Speaking of teens, if they’re old enough to be handling and using guns, they should be old enough to face the consequences. Treat young offenders in gun crimes like adult ones. By all means give 14, 15 year old non-violent offenders – the kids painting graffiti or maybe shoplifting a pair of shoes – a chance for redemption. For them the current system works. But the 14, 15 year olds who are killing others in gang fights, armed robberies, school shootings, and the like are not innocent children. They’re dangerous individuals who society should be protected from. If you like, house them in youth facilities until they hit 18 and move to grown-up jail… but don’t mistake them for little children who are just misbehaving a wee bit.
Institute tougher penalties – and mandatory mental evaluation – for animal cruelty offenders. I like animals, so I find these crimes abhorrent, but that isn’t relevant here. What is relevant is that a large percentage of mass-shooters have histories of abusing animals first. It’s seemingly the training ground for killing people with ease later in life. The Uvalde killer was reported beating a dog senseless in the weeks leading up to the school massacre. If we take such crimes more seriously, and get the offenders checked over by psychiatrists (with those found to have violent of sociopathic tendencies flagged to at least make their access to guns more difficult), tomorrow’s mass-shooter might be discovered today.
Work with social media to help do more to prevent it. I note, I do not blame the online sites – be it Twitter, Instagram, Tik Tok, Twitch or anything else that comes along – for causing the killings or failing to prevent them. In many cases, including the Buffalo and Uvalde ones, the criminals put up messages on some of these outlets suggesting what might happen. The sites are just too busy to screen everything effectively. Instagram, for instance, report over 500 million people post to it daily. Even if they only put up one picture or clip per day, that’s half a billion posts to look through (and if you’ve ever looked at Instagram, you know that people and companies who like it like it a lot. Some seem to put up a post an hour more than a post a day.) However, with today’s technology, there must be AI filters around which can quickly find suspicious “red flags” – repeated pictures of multiple firearms, threatening phrases, gang (be they street gangs or cyber-extremist groups) code words. If Facebook can quickly see your face in someone else’s group photo and “tag” you, it should be able to quickly do the same with an AR-style rifle or racist dog-whistles for violence. Those posts could be more quickly looked at by authorities. We’ll never be ahead of all the criminals who are blatant enough to preview their attentions, but we could get the drop on some more than we do now.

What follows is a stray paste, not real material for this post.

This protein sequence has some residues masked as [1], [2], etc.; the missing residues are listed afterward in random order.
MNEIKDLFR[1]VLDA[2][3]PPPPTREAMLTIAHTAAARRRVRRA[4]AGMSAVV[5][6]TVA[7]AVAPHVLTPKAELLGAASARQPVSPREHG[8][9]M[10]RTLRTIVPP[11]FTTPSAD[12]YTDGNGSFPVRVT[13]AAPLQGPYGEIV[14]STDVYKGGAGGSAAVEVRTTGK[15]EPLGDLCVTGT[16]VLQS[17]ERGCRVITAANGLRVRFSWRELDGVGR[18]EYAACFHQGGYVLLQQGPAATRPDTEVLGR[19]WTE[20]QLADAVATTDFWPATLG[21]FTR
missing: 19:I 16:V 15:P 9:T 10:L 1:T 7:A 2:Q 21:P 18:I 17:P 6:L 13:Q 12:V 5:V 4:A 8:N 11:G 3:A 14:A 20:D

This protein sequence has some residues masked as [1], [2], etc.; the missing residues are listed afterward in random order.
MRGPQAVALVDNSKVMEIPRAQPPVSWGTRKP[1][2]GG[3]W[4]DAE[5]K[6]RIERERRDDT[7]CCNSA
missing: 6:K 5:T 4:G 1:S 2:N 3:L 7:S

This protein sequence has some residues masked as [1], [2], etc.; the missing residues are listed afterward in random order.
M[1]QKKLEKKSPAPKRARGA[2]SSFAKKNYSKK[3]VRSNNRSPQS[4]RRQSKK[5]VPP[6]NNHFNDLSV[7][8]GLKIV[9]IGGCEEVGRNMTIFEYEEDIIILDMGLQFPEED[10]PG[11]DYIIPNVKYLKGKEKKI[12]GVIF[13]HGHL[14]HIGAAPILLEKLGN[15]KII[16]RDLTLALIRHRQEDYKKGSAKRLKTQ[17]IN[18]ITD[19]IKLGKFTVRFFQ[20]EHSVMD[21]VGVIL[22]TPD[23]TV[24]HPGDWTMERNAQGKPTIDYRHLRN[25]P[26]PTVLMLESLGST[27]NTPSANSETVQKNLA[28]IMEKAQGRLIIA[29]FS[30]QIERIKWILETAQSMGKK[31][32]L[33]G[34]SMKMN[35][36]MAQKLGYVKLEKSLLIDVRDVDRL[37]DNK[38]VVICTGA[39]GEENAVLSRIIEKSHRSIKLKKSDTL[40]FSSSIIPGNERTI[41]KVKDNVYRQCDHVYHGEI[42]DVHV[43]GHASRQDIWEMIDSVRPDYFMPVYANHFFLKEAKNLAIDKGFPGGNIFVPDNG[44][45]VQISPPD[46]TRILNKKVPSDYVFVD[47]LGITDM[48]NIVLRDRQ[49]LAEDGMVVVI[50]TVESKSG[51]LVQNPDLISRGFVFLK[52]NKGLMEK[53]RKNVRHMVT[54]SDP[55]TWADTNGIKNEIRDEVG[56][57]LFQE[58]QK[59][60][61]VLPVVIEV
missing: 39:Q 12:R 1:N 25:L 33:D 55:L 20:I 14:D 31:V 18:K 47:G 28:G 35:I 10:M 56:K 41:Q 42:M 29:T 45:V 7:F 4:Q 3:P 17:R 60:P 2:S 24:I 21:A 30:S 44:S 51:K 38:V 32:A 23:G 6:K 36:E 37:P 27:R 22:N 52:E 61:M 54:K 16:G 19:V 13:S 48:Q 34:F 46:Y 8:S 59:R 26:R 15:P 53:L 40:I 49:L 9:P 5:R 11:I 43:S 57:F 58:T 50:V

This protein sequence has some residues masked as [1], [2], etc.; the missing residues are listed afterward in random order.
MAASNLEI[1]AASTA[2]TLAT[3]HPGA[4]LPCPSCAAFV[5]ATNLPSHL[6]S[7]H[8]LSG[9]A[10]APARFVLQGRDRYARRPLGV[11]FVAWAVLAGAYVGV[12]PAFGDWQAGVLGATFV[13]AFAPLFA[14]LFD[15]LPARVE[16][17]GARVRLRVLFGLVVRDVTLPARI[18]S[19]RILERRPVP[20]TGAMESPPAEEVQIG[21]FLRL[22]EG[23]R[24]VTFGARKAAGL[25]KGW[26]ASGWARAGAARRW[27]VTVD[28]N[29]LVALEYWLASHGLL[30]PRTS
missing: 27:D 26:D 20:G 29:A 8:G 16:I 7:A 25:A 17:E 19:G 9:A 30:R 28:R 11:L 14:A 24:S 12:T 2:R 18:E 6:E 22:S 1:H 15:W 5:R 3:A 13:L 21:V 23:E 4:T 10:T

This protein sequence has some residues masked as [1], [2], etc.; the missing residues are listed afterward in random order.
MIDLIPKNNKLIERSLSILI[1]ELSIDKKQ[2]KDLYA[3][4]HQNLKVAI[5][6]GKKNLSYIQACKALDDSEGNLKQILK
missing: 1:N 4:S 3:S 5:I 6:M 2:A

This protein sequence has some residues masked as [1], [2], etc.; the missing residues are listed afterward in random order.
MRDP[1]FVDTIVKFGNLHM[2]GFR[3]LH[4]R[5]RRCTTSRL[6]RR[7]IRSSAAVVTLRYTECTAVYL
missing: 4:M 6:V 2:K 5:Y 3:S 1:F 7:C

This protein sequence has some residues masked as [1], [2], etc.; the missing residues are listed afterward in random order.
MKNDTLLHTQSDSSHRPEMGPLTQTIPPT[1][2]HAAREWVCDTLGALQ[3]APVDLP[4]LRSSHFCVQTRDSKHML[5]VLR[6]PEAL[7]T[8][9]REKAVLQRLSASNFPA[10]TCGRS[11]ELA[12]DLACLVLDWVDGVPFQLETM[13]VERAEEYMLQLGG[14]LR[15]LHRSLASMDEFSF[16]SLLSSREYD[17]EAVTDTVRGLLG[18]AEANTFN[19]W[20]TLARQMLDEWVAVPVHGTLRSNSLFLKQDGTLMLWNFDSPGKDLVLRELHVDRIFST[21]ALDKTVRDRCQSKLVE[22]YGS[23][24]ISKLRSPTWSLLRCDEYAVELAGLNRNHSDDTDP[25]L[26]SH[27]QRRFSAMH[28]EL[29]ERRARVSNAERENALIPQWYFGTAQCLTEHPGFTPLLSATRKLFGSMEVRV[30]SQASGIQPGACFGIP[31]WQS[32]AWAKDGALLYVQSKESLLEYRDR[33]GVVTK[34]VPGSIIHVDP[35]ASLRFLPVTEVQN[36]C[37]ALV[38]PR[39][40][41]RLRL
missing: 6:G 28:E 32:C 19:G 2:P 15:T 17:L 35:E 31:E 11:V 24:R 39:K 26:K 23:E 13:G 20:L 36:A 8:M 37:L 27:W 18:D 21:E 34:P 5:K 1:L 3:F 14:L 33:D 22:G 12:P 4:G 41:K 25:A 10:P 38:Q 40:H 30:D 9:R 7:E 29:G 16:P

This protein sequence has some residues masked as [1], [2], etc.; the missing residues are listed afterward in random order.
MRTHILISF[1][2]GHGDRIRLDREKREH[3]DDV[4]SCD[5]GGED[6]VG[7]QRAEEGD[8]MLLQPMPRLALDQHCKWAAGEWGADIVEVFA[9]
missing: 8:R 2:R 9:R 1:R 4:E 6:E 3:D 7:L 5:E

And lastly, we need police to go back to acting like police all the time. I’m aware it’s a tough and demanding job and that right now, a sizable chunk of society look at them disapprovingly. I think the vast majority of them are good people trying to do a sometimes thankless, sometimes dangerous job. Rarely is it more dangerous than when confronted by sociopathic killers with semi-automatic weapons bent on destruction. But that is sadly, part of the job…even if they’re only street patrol officers or “school cops.” It was irresponsible for the police on scene at Uvalde to wait outside for upwards of 40 minutes as children and teachers were being shot, because they were waiting for an out-of-town, more highly-skilled SWAT team to come by. Forget the arguments that perhaps most of the victims were shot already by the time the first couple of police arrived. If so, it was only because the killer got bored. Seemingly he could have carried on and wiped out most of the students in the building before any police were willing to go in and confront him. This is not acceptable, even if it might be official policy on some forces which prefer SWAT to handle such things. It’s tough to make policy to cover every possible situation. Perhaps a robber holding hostages can be stalled and negotiated with while waiting for special squads to show. But the Buffalo supermarket freak and the Uvalde demon were not that. Bottom line is that if it’s an “Active” shooter, once there are at most a couple of officers on site, they need to go in and confront the killer and minimize his (or her) death toll. Give them bullet-proof vests by all means (most police wear them routinely already) and battle helmets if you like, but get them into the fray.
Mere suggestions, and I’m afraid, ones which won’t eliminate gun violence in the country. But we’d not be banning guns, stopping deer hunts or ownership of pistols or shotguns by law-abiding adults… nothing to step too hard on the toes of the advocates of the Second Amendment. And I believe they would significantly reduce the number of times we’re confronted with yet another Buffalo, or Columbine, or Uvalde. Once we take that McConaughey longer look in the mirror, it seems the very least we can do in good conscience.